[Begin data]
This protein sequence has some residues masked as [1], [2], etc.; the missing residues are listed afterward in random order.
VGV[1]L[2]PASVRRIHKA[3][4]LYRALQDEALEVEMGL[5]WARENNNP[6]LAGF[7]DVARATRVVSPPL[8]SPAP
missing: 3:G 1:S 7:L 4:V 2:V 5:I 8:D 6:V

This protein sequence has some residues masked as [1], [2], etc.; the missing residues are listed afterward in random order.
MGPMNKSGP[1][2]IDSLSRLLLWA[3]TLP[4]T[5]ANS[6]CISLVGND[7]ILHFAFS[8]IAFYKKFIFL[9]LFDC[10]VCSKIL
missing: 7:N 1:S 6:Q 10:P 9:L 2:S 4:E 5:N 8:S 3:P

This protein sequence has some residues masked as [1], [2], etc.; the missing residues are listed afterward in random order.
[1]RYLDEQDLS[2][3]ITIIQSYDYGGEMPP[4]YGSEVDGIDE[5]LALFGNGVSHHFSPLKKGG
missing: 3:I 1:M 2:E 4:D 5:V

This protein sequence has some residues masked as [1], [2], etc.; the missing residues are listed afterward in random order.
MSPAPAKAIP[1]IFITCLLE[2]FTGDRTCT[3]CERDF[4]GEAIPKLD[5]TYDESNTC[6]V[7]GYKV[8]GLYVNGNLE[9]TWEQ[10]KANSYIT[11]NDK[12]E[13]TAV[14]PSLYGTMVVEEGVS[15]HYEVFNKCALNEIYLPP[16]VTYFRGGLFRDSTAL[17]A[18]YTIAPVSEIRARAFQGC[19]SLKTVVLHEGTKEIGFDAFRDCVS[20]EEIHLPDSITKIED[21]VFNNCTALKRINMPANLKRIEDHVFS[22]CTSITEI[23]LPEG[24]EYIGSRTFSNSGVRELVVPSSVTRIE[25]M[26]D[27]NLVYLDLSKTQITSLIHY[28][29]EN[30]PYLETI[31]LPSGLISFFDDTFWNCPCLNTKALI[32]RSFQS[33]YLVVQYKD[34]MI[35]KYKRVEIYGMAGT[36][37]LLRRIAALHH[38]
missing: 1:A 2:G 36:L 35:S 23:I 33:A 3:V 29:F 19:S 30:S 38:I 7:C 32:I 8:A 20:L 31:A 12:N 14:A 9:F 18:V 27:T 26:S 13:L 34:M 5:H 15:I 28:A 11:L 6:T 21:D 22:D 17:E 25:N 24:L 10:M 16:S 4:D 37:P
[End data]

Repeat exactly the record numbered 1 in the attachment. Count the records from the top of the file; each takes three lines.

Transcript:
This protein sequence has some residues masked as [1], [2], etc.; the missing residues are listed afterward in random order.
VGV[1]L[2]PASVRRIHKA[3][4]LYRALQDEALEVEMGL[5]WARENNNP[6]LAGF[7]DVARATRVVSPPL[8]SPAP
missing: 3:G 1:S 7:L 4:V 2:V 5:I 8:D 6:V